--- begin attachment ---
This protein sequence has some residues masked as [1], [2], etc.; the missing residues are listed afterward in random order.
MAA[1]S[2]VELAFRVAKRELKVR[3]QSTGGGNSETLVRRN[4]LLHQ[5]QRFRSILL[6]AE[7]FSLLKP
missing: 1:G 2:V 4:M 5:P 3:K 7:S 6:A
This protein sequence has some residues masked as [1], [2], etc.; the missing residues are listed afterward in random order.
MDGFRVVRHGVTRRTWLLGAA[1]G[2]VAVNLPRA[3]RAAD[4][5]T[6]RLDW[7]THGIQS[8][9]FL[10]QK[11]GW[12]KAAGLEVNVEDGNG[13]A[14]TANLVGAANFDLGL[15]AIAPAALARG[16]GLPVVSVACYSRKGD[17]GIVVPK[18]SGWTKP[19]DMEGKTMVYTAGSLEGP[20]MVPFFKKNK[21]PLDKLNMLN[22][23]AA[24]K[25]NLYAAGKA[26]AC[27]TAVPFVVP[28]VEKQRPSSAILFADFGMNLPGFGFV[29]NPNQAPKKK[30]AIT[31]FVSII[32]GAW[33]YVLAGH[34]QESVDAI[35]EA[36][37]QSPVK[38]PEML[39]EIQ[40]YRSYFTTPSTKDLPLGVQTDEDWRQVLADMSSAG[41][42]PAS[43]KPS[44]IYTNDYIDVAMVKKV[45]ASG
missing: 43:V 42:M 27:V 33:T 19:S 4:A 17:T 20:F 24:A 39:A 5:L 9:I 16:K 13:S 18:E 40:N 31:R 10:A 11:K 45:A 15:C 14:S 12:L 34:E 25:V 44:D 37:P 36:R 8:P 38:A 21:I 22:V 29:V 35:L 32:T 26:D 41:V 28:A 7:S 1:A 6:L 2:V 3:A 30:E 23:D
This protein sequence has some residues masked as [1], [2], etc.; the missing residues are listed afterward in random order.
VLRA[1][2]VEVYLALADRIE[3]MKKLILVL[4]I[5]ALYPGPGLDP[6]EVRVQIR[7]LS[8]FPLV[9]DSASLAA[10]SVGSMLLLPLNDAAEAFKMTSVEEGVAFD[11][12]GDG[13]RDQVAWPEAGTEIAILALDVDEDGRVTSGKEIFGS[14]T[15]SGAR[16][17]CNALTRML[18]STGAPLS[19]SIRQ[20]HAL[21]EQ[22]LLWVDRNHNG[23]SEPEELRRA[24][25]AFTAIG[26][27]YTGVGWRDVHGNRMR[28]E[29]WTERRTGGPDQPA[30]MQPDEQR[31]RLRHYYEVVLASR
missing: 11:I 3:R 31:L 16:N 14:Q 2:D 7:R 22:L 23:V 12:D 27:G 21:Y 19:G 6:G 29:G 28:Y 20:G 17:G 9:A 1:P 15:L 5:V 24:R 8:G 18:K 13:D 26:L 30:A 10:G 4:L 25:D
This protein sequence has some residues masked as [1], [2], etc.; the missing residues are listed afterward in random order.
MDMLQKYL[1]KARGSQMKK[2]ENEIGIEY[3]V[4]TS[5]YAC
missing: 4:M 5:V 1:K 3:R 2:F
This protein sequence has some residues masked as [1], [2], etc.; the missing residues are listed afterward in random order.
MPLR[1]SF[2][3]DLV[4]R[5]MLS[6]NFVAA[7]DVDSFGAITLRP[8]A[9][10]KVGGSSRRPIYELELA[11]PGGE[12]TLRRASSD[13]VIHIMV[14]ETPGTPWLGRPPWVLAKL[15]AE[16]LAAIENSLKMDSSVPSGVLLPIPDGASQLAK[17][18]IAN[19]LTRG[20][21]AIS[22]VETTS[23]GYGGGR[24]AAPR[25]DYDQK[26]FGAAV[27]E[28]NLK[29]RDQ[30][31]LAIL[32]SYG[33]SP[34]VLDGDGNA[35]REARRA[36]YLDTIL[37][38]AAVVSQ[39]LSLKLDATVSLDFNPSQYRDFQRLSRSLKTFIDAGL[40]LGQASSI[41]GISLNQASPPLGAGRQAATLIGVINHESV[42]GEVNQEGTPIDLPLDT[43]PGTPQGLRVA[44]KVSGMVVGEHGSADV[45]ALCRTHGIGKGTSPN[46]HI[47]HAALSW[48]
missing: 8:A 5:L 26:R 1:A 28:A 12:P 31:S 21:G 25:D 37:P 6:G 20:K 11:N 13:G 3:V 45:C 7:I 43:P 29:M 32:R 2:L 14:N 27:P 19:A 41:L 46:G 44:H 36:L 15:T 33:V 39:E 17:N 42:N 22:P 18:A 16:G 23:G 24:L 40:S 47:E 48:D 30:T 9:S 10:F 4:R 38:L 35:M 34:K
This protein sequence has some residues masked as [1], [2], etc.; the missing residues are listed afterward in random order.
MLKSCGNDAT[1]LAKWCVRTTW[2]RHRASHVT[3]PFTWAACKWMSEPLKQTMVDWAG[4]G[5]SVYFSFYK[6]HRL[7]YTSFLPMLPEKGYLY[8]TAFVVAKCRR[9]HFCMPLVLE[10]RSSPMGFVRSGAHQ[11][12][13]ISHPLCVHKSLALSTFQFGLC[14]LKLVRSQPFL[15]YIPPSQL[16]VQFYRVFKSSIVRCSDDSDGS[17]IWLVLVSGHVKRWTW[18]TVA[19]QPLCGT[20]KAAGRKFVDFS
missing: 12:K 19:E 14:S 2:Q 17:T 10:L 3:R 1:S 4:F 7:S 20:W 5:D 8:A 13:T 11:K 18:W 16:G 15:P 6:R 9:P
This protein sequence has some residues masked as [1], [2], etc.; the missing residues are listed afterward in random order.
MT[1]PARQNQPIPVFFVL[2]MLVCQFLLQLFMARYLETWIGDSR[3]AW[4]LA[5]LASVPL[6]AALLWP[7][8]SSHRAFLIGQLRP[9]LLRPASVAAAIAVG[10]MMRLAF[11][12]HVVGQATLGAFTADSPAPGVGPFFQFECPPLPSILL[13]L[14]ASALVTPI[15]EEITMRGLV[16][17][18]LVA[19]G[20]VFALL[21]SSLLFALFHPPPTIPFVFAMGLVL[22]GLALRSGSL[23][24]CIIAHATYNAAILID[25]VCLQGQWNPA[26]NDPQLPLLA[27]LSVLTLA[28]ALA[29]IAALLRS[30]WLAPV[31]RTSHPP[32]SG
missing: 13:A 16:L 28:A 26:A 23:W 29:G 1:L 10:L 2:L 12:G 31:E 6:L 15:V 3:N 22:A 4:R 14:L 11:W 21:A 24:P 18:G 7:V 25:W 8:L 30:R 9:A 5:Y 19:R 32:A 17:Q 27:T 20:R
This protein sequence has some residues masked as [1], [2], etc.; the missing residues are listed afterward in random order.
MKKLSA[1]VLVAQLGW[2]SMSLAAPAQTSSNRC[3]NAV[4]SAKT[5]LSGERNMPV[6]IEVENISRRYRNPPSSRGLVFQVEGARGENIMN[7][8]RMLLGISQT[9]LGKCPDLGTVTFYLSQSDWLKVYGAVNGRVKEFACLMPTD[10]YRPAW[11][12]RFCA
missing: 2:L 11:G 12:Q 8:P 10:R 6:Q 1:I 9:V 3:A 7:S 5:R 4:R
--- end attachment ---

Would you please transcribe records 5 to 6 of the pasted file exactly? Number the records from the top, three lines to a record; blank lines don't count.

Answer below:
This protein sequence has some residues masked as [1], [2], etc.; the missing residues are listed afterward in random order.
MPLR[1]SF[2][3]DLV[4]R[5]MLS[6]NFVAA[7]DVDSFGAITLRP[8]A[9][10]KVGGSSRRPIYELELA[11]PGGE[12]TLRRASSD[13]VIHIMV[14]ETPGTPWLGRPPWVLAKL[15]AE[16]LAAIENSLKMDSSVPSGVLLPIPDGASQLAK[17][18]IAN[19]LTRG[20][21]AIS[22]VETTS[23]GYGGGR[24]AAPR[25]DYDQK[26]FGAAV[27]E[28]NLK[29]RDQ[30][31]LAIL[32]SYG[33]SP[34]VLDGDGNA[35]REARRA[36]YLDTIL[37][38]AAVVSQ[39]LSLKLDATVSLDFNPSQYRDFQRLSRSLKTFIDAGL[40]LGQASSI[41]GISLNQASPPLGAGRQAATLIGVINHESV[42]GEVNQEGTPIDLPLDT[43]PGTPQGLRVA[44]KVSGMVVGEHGSADV[45]ALCRTHGIGKGTSPN[46]HI[47]HAALSW[48]
missing: 8:A 5:L 26:R 1:A 28:A 12:P 31:S 21:G 25:D 37:P 6:G 20:K 11:N 13:G 3:V 45:C 7:I 43:P 29:M 32:R 2:L 14:N 27:P 19:A 41:L 46:G 44:H 36:L 15:T 33:V 39:E 17:N 42:N 22:P 18:A 16:G 23:G 24:L 40:S 47:E 48:D 30:T 9:S 10:F 4:R 38:L 35:M 34:K
This protein sequence has some residues masked as [1], [2], etc.; the missing residues are listed afterward in random order.
MLKSCGNDAT[1]LAKWCVRTTW[2]RHRASHVT[3]PFTWAACKWMSEPLKQTMVDWAG[4]G[5]SVYFSFYK[6]HRL[7]YTSFLPMLPEKGYLY[8]TAFVVAKCRR[9]HFCMPLVLE[10]RSSPMGFVRSGAHQ[11][12][13]ISHPLCVHKSLALSTFQFGLC[14]LKLVRSQPFL[15]YIPPSQL[16]VQFYRVFKSSIVRCSDDSDGS[17]IWLVLVSGHVKRWTW[18]TVA[19]QPLCGT[20]KAAGRKFVDFS
missing: 12:K 19:E 14:S 2:Q 17:T 10:L 3:R 1:S 4:F 7:S 20:W 5:D 8:A 13:T 11:K 18:W 16:G 15:P 6:R 9:P